Tankersley Cleared of Intoxication Manslaughter Charges by Grand Jury
The driver of a white Ram 2500 pickup truck that was reported to have hit the Honda Civic driven by ASU student Aaron Allen that killed him on Dec. 6, 2014 was not indicted for intoxication manslaughter by the Tom Green County Grand Jury.
However, for that incident, Jaime Kaylan Tankersley did receive an indictment for Driving While Intoxicated, a Class B Misdemeanor, which is a much-downgraded charge from felony intoxication manslaughter with a vehicle.
Justice of the Peace Eddie Howard pronounced Allen dead at the scene of the crash on Dec. 7, 2014. Today he confirmed that the Allen autopsy report came back clean. “The report said there was no alcohol, or drugs in his (Allen’s) system,” Howard said this afternoon.
The crash happened minutes before midnight underneath the overpass on N. Bryant Blvd. at the Houston Harte Expy. Tankersley was driving northbound, and her husband was in the passenger seat. As Tankersley made the left hand turn onto 7th St., the access road to the Houston Harte, Allen was southbound on Bryant. The two vehicles collided at the left turn lane. Allen’s Honda Civic was wrapped around a pole that holds up traffic signal lights. Allen was extracted by the Jaws-of-Life, but died in the crash.
Police charged Tankersley for intoxication manslaughter with a vehicle the next day. She was booked into the Tom Green County Jail and released 36 hours later on a bond.
In the initial reports immediately following the crash, police said that witnesses told them that Allen was traveling at a high rate of speed. “That (speed) could be a contributing factor,” Police Sgt. Korby Kennedy said early the morning of Dec. 8 at the crash scene. Police reported the next day that alcohol was a contributing factor of the crash, and that Tankersley, who was turning left, failed to yield the right-of-way to Allen’s Honda. But the police press release omitted any report of speed of the driver of the Civic.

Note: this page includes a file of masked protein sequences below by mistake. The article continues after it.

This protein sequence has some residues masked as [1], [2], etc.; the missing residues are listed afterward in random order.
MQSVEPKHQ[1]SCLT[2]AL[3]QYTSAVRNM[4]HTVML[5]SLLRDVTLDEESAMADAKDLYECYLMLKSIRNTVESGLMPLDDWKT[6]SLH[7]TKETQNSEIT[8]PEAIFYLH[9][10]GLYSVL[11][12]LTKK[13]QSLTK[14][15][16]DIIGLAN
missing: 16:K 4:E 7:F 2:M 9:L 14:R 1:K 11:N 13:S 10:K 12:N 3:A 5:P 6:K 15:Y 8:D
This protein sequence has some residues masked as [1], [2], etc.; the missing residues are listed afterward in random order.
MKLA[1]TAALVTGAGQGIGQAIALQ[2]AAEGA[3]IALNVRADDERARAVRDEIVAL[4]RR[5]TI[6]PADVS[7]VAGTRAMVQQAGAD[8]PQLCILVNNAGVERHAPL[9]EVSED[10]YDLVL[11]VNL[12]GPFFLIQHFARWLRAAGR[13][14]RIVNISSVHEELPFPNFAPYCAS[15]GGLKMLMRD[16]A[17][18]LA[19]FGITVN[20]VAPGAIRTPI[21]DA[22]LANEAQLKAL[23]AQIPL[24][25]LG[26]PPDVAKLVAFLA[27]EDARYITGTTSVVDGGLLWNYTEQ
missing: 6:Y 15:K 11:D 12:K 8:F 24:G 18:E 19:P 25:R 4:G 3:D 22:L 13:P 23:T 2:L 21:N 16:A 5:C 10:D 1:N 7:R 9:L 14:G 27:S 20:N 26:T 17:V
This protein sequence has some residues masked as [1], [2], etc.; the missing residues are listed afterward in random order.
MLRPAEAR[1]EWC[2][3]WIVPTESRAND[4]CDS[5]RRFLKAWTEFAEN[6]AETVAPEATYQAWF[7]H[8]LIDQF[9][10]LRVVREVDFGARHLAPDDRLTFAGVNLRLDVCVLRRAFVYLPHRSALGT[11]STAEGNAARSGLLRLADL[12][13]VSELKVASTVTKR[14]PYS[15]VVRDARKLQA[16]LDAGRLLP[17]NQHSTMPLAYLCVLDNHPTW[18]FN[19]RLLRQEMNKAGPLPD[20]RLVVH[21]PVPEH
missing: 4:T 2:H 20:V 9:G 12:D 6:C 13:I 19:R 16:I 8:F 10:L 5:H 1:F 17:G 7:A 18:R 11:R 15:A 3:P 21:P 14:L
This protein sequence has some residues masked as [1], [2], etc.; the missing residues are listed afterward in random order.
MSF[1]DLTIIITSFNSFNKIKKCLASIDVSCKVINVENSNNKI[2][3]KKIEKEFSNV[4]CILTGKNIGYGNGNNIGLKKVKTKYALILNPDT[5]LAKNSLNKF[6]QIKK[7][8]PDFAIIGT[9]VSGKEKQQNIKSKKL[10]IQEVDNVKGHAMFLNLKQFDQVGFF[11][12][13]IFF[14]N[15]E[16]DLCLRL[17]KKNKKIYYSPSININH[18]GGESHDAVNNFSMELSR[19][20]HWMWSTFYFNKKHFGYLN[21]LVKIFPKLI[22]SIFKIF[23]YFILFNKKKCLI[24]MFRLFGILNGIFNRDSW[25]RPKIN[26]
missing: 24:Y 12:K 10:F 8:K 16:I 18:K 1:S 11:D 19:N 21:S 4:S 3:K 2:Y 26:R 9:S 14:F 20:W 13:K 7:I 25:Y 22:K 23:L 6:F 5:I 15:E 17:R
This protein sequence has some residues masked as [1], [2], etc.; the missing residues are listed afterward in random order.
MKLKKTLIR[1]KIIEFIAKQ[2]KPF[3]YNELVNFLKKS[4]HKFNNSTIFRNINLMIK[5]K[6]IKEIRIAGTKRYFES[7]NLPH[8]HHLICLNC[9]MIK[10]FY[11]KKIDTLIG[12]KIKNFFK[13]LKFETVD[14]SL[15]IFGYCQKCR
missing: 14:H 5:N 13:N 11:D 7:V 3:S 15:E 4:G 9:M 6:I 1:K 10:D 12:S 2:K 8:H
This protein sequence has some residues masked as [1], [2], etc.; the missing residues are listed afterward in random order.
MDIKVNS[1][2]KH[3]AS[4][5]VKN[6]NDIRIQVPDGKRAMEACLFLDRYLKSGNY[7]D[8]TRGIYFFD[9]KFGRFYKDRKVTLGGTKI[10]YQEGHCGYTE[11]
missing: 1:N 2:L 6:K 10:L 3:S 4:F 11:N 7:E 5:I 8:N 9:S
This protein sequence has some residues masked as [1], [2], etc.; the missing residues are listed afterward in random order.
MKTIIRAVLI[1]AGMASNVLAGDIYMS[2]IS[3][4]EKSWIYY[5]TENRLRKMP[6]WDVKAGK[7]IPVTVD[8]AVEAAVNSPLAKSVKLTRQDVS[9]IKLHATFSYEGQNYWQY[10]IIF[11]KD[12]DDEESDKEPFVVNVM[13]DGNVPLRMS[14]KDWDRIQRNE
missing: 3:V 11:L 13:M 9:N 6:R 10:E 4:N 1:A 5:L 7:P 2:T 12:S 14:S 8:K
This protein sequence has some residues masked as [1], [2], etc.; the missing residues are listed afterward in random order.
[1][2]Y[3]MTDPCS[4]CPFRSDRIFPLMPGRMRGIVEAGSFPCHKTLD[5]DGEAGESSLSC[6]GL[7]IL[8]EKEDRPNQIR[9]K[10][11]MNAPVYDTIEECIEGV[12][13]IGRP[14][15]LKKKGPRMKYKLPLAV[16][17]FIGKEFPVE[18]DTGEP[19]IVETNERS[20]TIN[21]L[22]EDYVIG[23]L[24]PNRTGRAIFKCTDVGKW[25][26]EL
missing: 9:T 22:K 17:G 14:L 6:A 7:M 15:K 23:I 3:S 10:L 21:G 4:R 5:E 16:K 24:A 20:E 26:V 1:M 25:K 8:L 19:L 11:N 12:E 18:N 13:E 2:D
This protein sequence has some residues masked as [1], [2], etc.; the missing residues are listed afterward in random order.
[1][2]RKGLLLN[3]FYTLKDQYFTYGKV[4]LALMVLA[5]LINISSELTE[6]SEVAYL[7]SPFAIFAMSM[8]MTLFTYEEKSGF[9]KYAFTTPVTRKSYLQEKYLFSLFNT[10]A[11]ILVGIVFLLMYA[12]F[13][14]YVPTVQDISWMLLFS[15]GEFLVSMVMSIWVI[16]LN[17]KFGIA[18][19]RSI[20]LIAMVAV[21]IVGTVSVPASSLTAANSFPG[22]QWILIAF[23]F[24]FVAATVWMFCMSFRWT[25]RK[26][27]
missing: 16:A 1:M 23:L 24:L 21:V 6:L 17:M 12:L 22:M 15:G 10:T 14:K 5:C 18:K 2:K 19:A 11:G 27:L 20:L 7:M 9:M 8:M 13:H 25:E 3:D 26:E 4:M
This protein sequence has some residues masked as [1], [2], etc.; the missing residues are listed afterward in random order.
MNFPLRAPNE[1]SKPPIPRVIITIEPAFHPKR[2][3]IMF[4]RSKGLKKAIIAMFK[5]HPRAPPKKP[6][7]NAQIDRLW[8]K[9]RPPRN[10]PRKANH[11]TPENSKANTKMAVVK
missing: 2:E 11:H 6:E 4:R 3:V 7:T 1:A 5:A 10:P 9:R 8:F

The grand jury indictment is the culmination of the criminal proceedings of the crash.
There remains a civil lawsuit against Tankersley for wrongful death. James Slaughter, Allen’s father, filed a $1 million wrongful death lawsuit against Tankersley in February, a charge Tankersley denies, according to court filings by her attorney Keith Davis. Allen’s mother, Ruth Ruiz, joined the lawsuit in May.
Aaron Allen, 20, was a student at ASU when the tragedy ended his life. He was recognized as a notable football player while attending Lake View High School two years prior.
This is a breaking story. Expect updates.
Update 5:18 p.m.
A press release issued by the 119th District Court District Attorney is quoted in a San Angelo Standard-Times article. San Angelo LIVE! did not receive a press release from the 119th DA.
The SAST quoted the release as Allen’s Honda Civic was travelling at a speed of 70 mph or more, and experts concluded that speed was the primary cause of the crash.
From earlier interviews with police, we know that the SAPD traffic division conducted the investigation, headed by Traffic Investigator and Officer Brian Bylsma. There were two reconstructions of the fatal crash made to determine the primary cause.
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